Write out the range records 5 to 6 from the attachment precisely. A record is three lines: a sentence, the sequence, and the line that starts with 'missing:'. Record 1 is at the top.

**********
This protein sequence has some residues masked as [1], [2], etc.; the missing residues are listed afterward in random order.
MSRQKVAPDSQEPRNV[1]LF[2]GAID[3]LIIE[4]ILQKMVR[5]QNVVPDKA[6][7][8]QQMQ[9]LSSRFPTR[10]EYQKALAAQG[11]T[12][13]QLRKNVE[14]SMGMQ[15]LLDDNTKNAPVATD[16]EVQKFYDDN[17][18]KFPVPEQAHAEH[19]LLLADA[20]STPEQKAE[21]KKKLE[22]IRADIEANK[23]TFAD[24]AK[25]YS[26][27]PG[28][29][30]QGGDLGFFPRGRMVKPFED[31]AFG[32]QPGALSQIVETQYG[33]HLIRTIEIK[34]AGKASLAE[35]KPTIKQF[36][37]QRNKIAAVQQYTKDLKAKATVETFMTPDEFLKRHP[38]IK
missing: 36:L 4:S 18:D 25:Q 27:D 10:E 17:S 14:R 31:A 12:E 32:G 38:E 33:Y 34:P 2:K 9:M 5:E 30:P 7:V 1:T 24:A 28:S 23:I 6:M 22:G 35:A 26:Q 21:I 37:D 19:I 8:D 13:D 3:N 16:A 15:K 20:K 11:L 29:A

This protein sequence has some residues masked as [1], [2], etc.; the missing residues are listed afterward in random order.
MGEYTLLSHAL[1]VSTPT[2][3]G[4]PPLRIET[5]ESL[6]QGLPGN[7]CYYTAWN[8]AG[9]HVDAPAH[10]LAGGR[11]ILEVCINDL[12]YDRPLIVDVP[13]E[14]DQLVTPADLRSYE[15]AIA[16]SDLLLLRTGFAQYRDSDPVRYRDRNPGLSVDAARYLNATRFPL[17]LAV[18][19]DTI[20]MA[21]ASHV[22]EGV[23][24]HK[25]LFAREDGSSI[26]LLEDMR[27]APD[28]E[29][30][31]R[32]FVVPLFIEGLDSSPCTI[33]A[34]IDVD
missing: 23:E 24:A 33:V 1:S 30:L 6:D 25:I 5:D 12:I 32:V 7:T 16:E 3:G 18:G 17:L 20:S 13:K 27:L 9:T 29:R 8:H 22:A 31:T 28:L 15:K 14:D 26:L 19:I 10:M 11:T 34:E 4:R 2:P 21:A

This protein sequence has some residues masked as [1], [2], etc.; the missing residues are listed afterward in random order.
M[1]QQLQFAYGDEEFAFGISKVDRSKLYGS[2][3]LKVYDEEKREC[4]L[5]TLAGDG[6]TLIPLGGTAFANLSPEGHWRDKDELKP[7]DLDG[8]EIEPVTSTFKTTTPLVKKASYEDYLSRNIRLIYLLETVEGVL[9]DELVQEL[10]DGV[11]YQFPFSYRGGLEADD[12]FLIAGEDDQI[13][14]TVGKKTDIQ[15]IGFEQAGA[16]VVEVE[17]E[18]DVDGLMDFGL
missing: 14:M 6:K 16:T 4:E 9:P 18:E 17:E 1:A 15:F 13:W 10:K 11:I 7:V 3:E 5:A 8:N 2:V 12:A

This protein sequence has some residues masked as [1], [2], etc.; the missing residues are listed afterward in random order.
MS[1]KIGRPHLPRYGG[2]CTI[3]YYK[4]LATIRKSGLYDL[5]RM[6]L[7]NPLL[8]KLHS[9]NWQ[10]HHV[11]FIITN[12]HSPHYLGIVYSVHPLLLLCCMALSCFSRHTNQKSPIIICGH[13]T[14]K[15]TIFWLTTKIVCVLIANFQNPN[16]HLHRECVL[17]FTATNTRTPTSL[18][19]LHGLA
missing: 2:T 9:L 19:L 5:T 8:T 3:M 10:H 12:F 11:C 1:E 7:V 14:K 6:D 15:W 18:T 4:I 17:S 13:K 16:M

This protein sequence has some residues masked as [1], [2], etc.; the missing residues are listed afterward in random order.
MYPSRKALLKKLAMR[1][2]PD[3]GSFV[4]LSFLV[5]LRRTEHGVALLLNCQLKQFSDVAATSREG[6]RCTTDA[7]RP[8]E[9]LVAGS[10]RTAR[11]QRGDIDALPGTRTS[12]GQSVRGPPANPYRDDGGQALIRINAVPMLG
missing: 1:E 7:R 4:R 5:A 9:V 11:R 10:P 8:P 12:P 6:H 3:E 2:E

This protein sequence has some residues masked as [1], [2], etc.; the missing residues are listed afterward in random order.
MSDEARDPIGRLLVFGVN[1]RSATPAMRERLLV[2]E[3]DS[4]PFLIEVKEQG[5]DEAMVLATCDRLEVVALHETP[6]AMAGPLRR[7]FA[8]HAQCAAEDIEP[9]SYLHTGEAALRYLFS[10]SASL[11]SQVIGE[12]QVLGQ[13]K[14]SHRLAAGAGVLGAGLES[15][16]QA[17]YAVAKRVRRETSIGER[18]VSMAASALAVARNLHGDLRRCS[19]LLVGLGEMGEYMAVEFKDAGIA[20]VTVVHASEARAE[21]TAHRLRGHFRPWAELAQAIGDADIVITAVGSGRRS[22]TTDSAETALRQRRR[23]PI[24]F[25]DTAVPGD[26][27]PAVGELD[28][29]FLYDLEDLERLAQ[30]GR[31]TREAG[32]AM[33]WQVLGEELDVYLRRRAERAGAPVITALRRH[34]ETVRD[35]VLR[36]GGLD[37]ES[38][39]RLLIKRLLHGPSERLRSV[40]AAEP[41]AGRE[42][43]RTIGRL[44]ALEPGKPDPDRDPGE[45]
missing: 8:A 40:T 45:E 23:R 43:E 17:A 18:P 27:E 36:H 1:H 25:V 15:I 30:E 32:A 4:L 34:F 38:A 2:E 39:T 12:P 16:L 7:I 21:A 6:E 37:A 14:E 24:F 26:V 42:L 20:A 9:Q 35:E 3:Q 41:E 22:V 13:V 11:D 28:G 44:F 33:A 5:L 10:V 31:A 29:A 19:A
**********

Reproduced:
This protein sequence has some residues masked as [1], [2], etc.; the missing residues are listed afterward in random order.
MYPSRKALLKKLAMR[1][2]PD[3]GSFV[4]LSFLV[5]LRRTEHGVALLLNCQLKQFSDVAATSREG[6]RCTTDA[7]RP[8]E[9]LVAGS[10]RTAR[11]QRGDIDALPGTRTS[12]GQSVRGPPANPYRDDGGQALIRINAVPMLG
missing: 1:E 7:R 4:R 5:A 9:V 11:R 10:P 8:P 12:P 6:H 3:E 2:E

This protein sequence has some residues masked as [1], [2], etc.; the missing residues are listed afterward in random order.
MSDEARDPIGRLLVFGVN[1]RSATPAMRERLLV[2]E[3]DS[4]PFLIEVKEQG[5]DEAMVLATCDRLEVVALHETP[6]AMAGPLRR[7]FA[8]HAQCAAEDIEP[9]SYLHTGEAALRYLFS[10]SASL[11]SQVIGE[12]QVLGQ[13]K[14]SHRLAAGAGVLGAGLES[15][16]QA[17]YAVAKRVRRETSIGER[18]VSMAASALAVARNLHGDLRRCS[19]LLVGLGEMGEYMAVEFKDAGIA[20]VTVVHASEARAE[21]TAHRLRGHFRPWAELAQAIGDADIVITAVGSGRRS[22]TTDSAETALRQRRR[23]PI[24]F[25]DTAVPGD[26][27]PAVGELD[28][29]FLYDLEDLERLAQ[30]GR[31]TREAG[32]AM[33]WQVLGEELDVYLRRRAERAGAPVITALRRH[34]ETVRD[35]VLR[36]GGLD[37]ES[38][39]RLLIKRLLHGPSERLRSV[40]AAEP[41]AGRE[42][43]RTIGRL[44]ALEPGKPDPDRDPGE[45]
missing: 8:A 40:T 45:E 23:R 43:E 17:A 18:P 27:E 36:H 1:H 25:V 15:I 30:E 32:A 4:L 34:F 38:A 2:E 39:T 12:P 16:L 7:I 21:A 6:E 37:A 14:E 24:F 26:V 42:L 20:A 9:Q 35:E 3:Q 41:E 22:V 13:V 11:D 28:G 44:F 33:A 5:L 10:V 31:A 29:A 19:A